Going, going . most of W. Elk Creek Ranch gone
GLENWOOD SPRINGS – Selling real estate can take months and sometimes years, but on Saturday, it took just one day for the majority of the 1,400-acre West Elk Creek Ranch to be auctioned off for a total of $2.4 million. Woltz & Associates, an auctioneering company out of Roanoke, Va., conducted the land auction at the Hotel Colorado’s Devereux Room. The company partnered with Bain, Hutzley and Leverich, a real estate company from Aspen, to conduct the sale.”Woltz did a phenomenal job with this sale,” said Chris Leverich, of Bain, Hutzley and Leverich. “There were some tremendous bargains here.”Although the ranch was advertised in a promotional brochure as “located between Aspen and Vail” the land is more accurately 25 miles northwest of Glenwood Springs. Much of the road is unpaved, and it takes about 45 minutes to drive to the ranch from either Rifle or New Castle. Currently, none of the parcels has access to utilities. Thirty-four parcels, ranging in size from 35 to 66 acres, went on the auction block. Ten tracts were sold “absolute,” which means that no minimum bid was required and the parcels were sold to the highest bidder. The top price paid for a tract was $96,000, for parcel number 10, a 37-acre tract of flat and sloping land. Out of the 24 remaining tracts, only four remained unsold because they never reached the minimum bid price. Leverich said the sellers aren’t yet certain what they’ll do with the remaining parcels.
A wide array of bidders filled the Devereux Room on Saturday, from weathered cowboys, to men in ball caps, to ladies in summer dresses. There were young families hoping to get a deal on their own piece of land, Aspen Skiing Co. employees and speculators from Georgia.At the beginning of the auction, which started at noon, Jim Woltz of Woltz & Associates explained the finer points of the land auction process to the crowd. As he spoke, a slide show projected images of the ranch: groves of aspen trees, wide-open meadows and expansive views of the Flat Tops. “You’re going to tell us how this property is going to sell today,” said Woltz. “There can be some great prices here. We’re very happy the sellers have chosen this method to sell their land.” All bidders had to register at the entrance of the room, and provide identification, such as a driver’s license, before receiving a bid number. Woltz explained any bidder who won a bid would need to pay a 10 percent deposit that same day, plus a 5 percent broker’s fee. All purchasers would also have to pay a $200 fee to Stewart Title. All financing will have to be completed by November, at the latest.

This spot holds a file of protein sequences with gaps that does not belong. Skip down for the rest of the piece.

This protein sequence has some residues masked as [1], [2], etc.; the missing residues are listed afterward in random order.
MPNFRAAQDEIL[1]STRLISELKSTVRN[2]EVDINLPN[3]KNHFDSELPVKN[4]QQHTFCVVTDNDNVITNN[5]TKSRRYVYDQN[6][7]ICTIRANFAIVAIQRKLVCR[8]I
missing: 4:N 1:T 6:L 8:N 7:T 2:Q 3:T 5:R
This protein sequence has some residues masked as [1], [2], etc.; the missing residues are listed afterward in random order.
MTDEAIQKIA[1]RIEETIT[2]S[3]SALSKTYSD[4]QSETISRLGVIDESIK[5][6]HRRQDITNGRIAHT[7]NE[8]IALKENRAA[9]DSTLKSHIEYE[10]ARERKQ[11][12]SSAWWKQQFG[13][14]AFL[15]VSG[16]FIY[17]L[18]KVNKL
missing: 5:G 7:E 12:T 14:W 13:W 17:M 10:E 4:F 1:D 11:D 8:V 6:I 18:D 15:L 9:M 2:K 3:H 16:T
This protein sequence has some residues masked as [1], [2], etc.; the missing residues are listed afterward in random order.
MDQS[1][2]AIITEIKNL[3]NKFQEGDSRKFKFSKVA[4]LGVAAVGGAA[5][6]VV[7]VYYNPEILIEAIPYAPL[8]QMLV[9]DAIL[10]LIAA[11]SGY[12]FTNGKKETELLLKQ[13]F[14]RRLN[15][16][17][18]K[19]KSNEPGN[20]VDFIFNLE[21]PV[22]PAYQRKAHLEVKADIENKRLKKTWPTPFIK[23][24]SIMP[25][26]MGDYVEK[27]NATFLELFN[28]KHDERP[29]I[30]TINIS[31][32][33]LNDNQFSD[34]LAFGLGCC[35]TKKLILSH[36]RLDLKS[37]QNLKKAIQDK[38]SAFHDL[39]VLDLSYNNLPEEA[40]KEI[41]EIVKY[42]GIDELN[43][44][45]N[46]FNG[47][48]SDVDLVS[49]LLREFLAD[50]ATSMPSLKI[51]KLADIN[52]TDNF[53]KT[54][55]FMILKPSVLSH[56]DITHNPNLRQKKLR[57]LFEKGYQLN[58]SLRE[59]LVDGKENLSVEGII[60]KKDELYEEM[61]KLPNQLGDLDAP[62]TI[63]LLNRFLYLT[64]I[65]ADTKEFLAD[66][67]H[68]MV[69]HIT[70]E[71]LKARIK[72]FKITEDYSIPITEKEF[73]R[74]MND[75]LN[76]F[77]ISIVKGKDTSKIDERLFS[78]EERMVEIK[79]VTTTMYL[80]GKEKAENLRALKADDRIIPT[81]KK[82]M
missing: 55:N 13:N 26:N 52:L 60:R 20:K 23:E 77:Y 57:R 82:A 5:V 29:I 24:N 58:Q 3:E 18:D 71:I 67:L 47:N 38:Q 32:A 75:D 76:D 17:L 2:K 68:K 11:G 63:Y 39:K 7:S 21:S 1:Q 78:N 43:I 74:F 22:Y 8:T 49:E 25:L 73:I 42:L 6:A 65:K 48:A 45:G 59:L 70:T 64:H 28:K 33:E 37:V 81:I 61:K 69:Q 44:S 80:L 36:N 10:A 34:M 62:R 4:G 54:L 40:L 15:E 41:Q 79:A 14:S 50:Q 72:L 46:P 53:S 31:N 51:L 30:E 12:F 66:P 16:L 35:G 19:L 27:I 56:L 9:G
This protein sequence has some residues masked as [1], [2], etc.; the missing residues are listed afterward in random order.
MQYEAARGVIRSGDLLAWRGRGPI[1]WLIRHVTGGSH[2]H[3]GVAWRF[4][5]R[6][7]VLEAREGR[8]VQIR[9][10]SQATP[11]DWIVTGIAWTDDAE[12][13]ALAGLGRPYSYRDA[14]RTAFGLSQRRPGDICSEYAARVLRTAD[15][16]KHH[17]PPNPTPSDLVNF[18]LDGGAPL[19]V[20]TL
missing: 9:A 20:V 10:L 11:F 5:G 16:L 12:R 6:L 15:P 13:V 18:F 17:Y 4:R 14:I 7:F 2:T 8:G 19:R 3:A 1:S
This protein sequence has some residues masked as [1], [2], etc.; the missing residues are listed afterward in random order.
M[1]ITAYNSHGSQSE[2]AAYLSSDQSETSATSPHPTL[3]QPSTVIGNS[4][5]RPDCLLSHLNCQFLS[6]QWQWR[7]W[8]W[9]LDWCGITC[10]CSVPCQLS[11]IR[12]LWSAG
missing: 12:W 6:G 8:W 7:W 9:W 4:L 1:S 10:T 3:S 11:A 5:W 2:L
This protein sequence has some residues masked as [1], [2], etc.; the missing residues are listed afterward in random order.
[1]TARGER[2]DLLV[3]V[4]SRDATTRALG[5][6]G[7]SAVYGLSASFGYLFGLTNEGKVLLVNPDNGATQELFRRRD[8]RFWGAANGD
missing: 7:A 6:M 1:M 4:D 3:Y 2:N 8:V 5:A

Eagle resident Joe Tierney sat in the back, with his wife and two young children. He bid $60,000 on a 66-acre parcel, but was outbid when the tract sold for $70,000. “If we got it, we would have liked to have used it as a cabin in the summer,” Tierney said. “And later, maybe we could give it to our kids as a starter.”Michael Kaiser was at the auction Saturday bidding on a 49-acre parcel that he purchased for $90,000. Kaiser, who’s originally from Utah and now lives in Newport Beach, Calif., said he’s tired of Southern California. He plans to move to Basalt, while he builds his permanent residence up on his West Elk Creek Ranch parcel.”If it’s got quakies (aspen trees) on it, that’s where I want to be,” he said of his tract, which he has yet to visit.Kaiser heard about the auction from his friends, Randy and Jen Tuggle, who own the Land Rover dealership in Glenwood Springs. They purchased a 51-acre parcel down the road from Kaiser.Bob Bruce has a home on West Buttermilk outside Aspen. He purchased two parcels Saturday – about 80 acres for $185,000. He visited the property in his four-wheel drive vehicle and says he understands exactly what he’s getting – and what the likely limits are.”I can’t imagine accessing the property in the winter,” he said. “I’m not sure how you could get a snowplow up there.”Still, Bruce is excited about his purchase. “I’m not quite sure what I’m going to do with it, but it’s absolutely beautiful land,” Bruce said. “Chris (Leverich) told me the ranch was originally owned by the Bruce family. It seems like there’s a bit of a full circle there.” Contact Carrie Click: 945-8515, ext. firstname.lastname@example.org
Support Local Journalism
Support Local Journalism
Readers around Glenwood Springs and Garfield County make the Post Independent’s work possible. Your financial contribution supports our efforts to deliver quality, locally relevant journalism.
Now more than ever, your support is critical to help us keep our community informed about the evolving coronavirus pandemic and the impact it is having locally. Every contribution, however large or small, will make a difference.
Each donation will be used exclusively for the development and creation of increased news coverage.
Start a dialogue, stay on topic and be civil.
If you don't follow the rules, your comment may be deleted.
User Legend: Moderator Trusted User
A Glenwood Springs man’s vibrant photo of Mount Sneffels will be featured on new Colorado driver’s licenses after he won the Iconic Colorado contest.